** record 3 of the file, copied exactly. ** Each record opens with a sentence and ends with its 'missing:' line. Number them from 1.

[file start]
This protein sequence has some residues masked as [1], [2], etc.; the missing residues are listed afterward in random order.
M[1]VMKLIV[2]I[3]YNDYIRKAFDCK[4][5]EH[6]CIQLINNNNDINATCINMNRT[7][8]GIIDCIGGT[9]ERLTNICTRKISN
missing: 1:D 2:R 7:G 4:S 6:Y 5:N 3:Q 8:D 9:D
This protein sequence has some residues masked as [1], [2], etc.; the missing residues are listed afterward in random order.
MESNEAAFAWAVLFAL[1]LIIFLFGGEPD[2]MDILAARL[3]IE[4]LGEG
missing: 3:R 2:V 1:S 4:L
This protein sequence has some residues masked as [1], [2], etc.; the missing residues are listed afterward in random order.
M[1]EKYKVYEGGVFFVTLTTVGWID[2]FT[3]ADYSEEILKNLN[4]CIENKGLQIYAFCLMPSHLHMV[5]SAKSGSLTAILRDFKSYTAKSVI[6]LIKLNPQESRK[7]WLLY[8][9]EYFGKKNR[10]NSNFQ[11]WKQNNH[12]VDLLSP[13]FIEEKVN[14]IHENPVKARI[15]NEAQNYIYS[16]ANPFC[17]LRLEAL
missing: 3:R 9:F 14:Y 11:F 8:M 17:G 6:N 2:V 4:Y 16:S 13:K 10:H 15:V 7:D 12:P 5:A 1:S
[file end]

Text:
This protein sequence has some residues masked as [1], [2], etc.; the missing residues are listed afterward in random order.
M[1]EKYKVYEGGVFFVTLTTVGWID[2]FT[3]ADYSEEILKNLN[4]CIENKGLQIYAFCLMPSHLHMV[5]SAKSGSLTAILRDFKSYTAKSVI[6]LIKLNPQESRK[7]WLLY[8][9]EYFGKKNR[10]NSNFQ[11]WKQNNH[12]VDLLSP[13]FIEEKVN[14]IHENPVKARI[15]NEAQNYIYS[16]ANPFC[17]LRLEAL
missing: 3:R 9:F 14:Y 11:F 8:M 17:G 6:N 2:V 4:Y 16:S 13:K 10:H 15:V 7:D 12:P 5:A 1:S